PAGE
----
We did it. We got married. Which probably isn’t all that surprising considering we’ve been together for seven and a half years. But I think the fact that the woman who, for most of her adult life, maintained that she was never going to get married now has wedding band on her finger – well, I think that’s worthy of a celebration. And pretty fucking awesome.
There’s a lot I want to tell you about our trip. Like how I picnicked with Amy and some seals and rode bikes up to a 3,000 year old fort with some of my favorite people. Then we went to Dublin and ingested too much hard liquor and stayed up until 3AM eating allllll the chocolate and woke up the next morning – still a little woozy – and ran around like a mad woman trying to finalize everything for the wedding. Just before I left town, I put the finishing touches on our wedding cake but was still giving myself an ulcer over the fact that it had yet to be carried down four flights of stairs and over a bridge and up another two flights of stairs before being assembled at our reception venue. And then I realized I never got a picture of the final product. The cake that ate up a good 15 hours of my time in Dublin. But thankfully Ali V. was there to document the entire ordeal.
Side note: Sometime in the near future I’m going to tell you about how I made my wedding cake in Ireland. In someone else’s apartment. When making a wedding cake is the last thing anyone should be doing in the days leading up to one of the most monumental events of their relationship.
We’re in Stockholm now and are eating our way through this city in the same way we ate our way through Copenhagen. We head back to Denver later this week and although I’m bummed the trip is coming to an end, I can’t wait to get home and unpack and bake something that isn’t a wedding cake. And plan our honeymoon to Bolivia + Peru. In the meantime, I’ve got doughnuts for you. My new favorite doughnuts. Which I almost didn’t post because sometimes I’m overly critical of my work (ahem, these photos) – but I figured you guys wouldn’t care about photo orientation or composition because DOUGHNUTS.
PS – If you were thinking about signing up for the trip to Iceland, now is the time as registration will be closing soon.
Notes: If you’re not a fan of earl grey tea, feel free to substitute your favorite variety. Or skip the tea and flavor the doughnuts with your favorite warm spices, instead. Califia makes a kickass vanilla coconut horchata that would make for some delicious horchata doughnuts, but I’ve got horchata snickerdoodles coming soon so don’t burn yourself out, yo! I divide the almondmilk so that it can be added to the batter immediately, instead of requiring 15-20 minutes to cool – so don’t skip that step. I make blueberry juice by simmering a big handful of frozen blueberries + a tablespoon of water over medium high heat (if you use the store bought stuff, your icing may be much lighter in color). I use two different kinds of flour because I found that the texture of the doughnuts was much better with a bit of starch. If you don’t have cake flour on hand, you can make your own: 3/4 cup plus two tablespoons unbleached flour + 2 tablespoons potato/corn starch = 1 cup cake flour. Just make sure you sift it a few times.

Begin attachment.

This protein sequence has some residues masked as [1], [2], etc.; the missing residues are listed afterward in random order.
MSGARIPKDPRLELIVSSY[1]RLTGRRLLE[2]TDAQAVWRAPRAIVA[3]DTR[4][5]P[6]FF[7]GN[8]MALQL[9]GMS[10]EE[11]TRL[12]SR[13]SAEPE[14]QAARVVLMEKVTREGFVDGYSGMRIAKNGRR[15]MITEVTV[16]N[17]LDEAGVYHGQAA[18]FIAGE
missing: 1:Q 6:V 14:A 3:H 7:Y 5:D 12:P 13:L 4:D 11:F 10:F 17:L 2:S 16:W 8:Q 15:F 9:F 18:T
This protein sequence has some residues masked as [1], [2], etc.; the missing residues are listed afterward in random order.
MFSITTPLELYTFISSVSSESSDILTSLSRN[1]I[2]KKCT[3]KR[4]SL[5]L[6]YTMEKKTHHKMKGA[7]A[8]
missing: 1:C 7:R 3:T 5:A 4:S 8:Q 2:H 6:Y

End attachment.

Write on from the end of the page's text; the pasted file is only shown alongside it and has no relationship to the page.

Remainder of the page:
This post is sponsored by Califia Farms. All opinions are my own, and I think Califia rules.
BLUEBERRY-GLAZED EARL GREY DOUGHNUTS
1 cup (200g) Califia Farms unsweetened vanilla almondmilk, cold and divided
2-4 earl grey tea bags
1/4 cup (50g) refined coconut oil, melted
1/2 (100g) cup brown sugar
1 teaspoon pure vanilla extract
1 cup (148g) unbleached cake flour
2/3 cup (90g) unbleached flour
1 1/2 teaspoons baking powder
1/2 teaspoon fine sea salt
1 cup powdered cane sugar
2-3 tablespoons blueberry juice (see notes above)
Preheat oven to 325˚F. Lightly spray two 6 cavity doughnut pans with oil; set aside. Line a drinking glass with a piping or ziplock bag; set aside. In a small saucepan over medium heat, bring 1/2 cup of the almondmilk to a light rumble. Remove from heat and add tea bags, then let steep for five minutes. Once the tea has steeped, stir in the remaining almondmilk.
In a large mixing bowl, combine the oil, sugar, vanilla extract, and earl grey almondmilk; whisk thoroughly to combine then set mixture aside for 10 minutes to allow the sugar to dissolve a bit. In a small mixing bowl, whisk together the flours, baking powder, salt. When the wet mixture is ready, create a well in the center of the dry ingredients and pour in the wet ingredients; whisk just until the lumps disappear (be sure not to over mix or else your doughnuts will be dense). Pour the batter into the prepared piping bag and (if using a ziplock, snip the corner about 1/2″ up) fill each doughnut cavity 2/3 full. You should have just enough batter to fill the two pans. Bake at 325˚F for 14-16 minutes, until golden. Remove from oven and let cool in pan for 5 minutes, then transfer to a cooling rack to cool completely.
While the doughnuts are cooling, prepare the blueberry glaze by adding the powdered sugar to a small mixing bowl. Whisk in the blueberry juice, one tablespoon at a time, until the glaze reaches the desired consistency. When doughnuts have cooled, dip into glaze then transfer to a baking sheet lined with parchment paper. Top with desired toppings then let the doughnuts sit until the glaze has hardened; about 1 hour. Doughnuts are best served the day of, but will keep (un-iced) at room temperature for up to three days, loosely covered with plastic. Ice as needed.
Yield: 12 doughnuts